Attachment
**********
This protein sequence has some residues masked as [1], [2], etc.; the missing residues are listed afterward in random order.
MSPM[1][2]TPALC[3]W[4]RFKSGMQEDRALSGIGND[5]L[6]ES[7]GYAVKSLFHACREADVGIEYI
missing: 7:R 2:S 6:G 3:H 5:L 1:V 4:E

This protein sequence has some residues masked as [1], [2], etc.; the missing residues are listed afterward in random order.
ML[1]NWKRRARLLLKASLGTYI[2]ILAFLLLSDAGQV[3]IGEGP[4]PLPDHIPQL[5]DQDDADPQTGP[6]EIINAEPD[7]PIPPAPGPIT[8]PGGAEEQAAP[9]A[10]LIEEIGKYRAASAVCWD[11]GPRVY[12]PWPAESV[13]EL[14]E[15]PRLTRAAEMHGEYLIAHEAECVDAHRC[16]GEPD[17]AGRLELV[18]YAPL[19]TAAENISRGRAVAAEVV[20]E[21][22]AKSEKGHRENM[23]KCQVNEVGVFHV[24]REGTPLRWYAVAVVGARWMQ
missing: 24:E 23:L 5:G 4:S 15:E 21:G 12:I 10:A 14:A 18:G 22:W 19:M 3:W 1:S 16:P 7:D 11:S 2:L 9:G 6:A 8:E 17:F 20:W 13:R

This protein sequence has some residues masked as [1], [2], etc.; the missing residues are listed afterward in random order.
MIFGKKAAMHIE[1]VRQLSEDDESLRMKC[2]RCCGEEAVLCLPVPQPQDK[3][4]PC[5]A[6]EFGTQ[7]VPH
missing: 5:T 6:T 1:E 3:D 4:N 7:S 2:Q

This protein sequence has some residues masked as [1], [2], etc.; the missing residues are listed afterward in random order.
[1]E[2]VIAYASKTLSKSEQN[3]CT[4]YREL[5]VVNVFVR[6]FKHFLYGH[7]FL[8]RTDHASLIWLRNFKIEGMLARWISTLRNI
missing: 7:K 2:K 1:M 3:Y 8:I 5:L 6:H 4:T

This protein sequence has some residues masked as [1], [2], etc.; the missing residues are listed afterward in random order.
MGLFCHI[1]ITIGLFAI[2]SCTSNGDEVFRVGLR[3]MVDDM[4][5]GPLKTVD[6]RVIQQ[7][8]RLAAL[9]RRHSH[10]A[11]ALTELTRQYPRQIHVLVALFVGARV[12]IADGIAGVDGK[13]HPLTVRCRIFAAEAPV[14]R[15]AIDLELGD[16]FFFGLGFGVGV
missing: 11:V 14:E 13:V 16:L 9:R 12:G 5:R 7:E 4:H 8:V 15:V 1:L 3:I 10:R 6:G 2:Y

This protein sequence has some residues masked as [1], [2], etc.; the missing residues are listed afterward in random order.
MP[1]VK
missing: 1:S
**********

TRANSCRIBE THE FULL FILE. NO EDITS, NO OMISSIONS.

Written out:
This protein sequence has some residues masked as [1], [2], etc.; the missing residues are listed afterward in random order.
MSPM[1][2]TPALC[3]W[4]RFKSGMQEDRALSGIGND[5]L[6]ES[7]GYAVKSLFHACREADVGIEYI
missing: 7:R 2:S 6:G 3:H 5:L 1:V 4:E

This protein sequence has some residues masked as [1], [2], etc.; the missing residues are listed afterward in random order.
ML[1]NWKRRARLLLKASLGTYI[2]ILAFLLLSDAGQV[3]IGEGP[4]PLPDHIPQL[5]DQDDADPQTGP[6]EIINAEPD[7]PIPPAPGPIT[8]PGGAEEQAAP[9]A[10]LIEEIGKYRAASAVCWD[11]GPRVY[12]PWPAESV[13]EL[14]E[15]PRLTRAAEMHGEYLIAHEAECVDAHRC[16]GEPD[17]AGRLELV[18]YAPL[19]TAAENISRGRAVAAEVV[20]E[21][22]AKSEKGHRENM[23]KCQVNEVGVFHV[24]REGTPLRWYAVAVVGARWMQ
missing: 24:E 23:L 5:G 4:S 15:E 21:G 12:I 10:A 14:A 18:G 22:W 19:M 3:W 1:S 16:P 7:D 11:S 2:L 9:G 6:A 8:E 17:F 20:W 13:R

This protein sequence has some residues masked as [1], [2], etc.; the missing residues are listed afterward in random order.
MIFGKKAAMHIE[1]VRQLSEDDESLRMKC[2]RCCGEEAVLCLPVPQPQDK[3][4]PC[5]A[6]EFGTQ[7]VPH
missing: 5:T 6:T 1:E 3:D 4:N 7:S 2:Q

This protein sequence has some residues masked as [1], [2], etc.; the missing residues are listed afterward in random order.
[1]E[2]VIAYASKTLSKSEQN[3]CT[4]YREL[5]VVNVFVR[6]FKHFLYGH[7]FL[8]RTDHASLIWLRNFKIEGMLARWISTLRNI
missing: 7:K 2:K 1:M 3:Y 8:I 5:L 6:H 4:T

This protein sequence has some residues masked as [1], [2], etc.; the missing residues are listed afterward in random order.
MGLFCHI[1]ITIGLFAI[2]SCTSNGDEVFRVGLR[3]MVDDM[4][5]GPLKTVD[6]RVIQQ[7][8]RLAAL[9]RRHSH[10]A[11]ALTELTRQYPRQIHVLVALFVGARV[12]IADGIAGVDGK[13]HPLTVRCRIFAAEAPV[14]R[15]AIDLELGD[16]FFFGLGFGVGV
missing: 11:V 14:E 13:V 16:L 9:R 12:G 5:R 7:E 4:H 8:V 15:V 1:L 3:I 10:R 6:G 2:Y

This protein sequence has some residues masked as [1], [2], etc.; the missing residues are listed afterward in random order.
MP[1]VK
missing: 1:S